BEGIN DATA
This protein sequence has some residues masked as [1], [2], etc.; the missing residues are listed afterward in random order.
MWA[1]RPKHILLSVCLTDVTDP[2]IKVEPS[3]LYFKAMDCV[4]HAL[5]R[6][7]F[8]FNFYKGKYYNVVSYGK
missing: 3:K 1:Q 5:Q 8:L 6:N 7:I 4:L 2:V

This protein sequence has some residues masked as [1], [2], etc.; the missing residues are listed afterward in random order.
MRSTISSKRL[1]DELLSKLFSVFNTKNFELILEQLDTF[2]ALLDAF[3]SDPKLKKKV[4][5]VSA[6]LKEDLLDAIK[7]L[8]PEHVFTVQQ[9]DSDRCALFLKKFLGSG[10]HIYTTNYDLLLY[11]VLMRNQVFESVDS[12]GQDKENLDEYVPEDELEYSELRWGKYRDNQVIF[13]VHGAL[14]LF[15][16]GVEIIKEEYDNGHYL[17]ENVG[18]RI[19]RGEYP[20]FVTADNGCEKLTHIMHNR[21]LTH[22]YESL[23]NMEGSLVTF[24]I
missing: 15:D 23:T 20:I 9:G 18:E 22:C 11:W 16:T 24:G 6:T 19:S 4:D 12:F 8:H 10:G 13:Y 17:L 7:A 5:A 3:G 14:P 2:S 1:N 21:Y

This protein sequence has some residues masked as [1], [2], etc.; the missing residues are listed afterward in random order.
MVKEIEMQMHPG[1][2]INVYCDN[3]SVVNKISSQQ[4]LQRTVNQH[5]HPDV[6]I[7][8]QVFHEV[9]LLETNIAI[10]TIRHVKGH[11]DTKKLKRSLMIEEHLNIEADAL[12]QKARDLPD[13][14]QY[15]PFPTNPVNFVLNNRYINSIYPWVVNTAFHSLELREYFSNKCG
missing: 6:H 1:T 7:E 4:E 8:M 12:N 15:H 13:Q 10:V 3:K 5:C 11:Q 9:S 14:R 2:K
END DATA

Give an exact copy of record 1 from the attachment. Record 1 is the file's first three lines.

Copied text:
This protein sequence has some residues masked as [1], [2], etc.; the missing residues are listed afterward in random order.
MWA[1]RPKHILLSVCLTDVTDP[2]IKVEPS[3]LYFKAMDCV[4]HAL[5]R[6][7]F[8]FNFYKGKYYNVVSYGK
missing: 3:K 1:Q 5:Q 8:L 6:N 7:I 4:L 2:V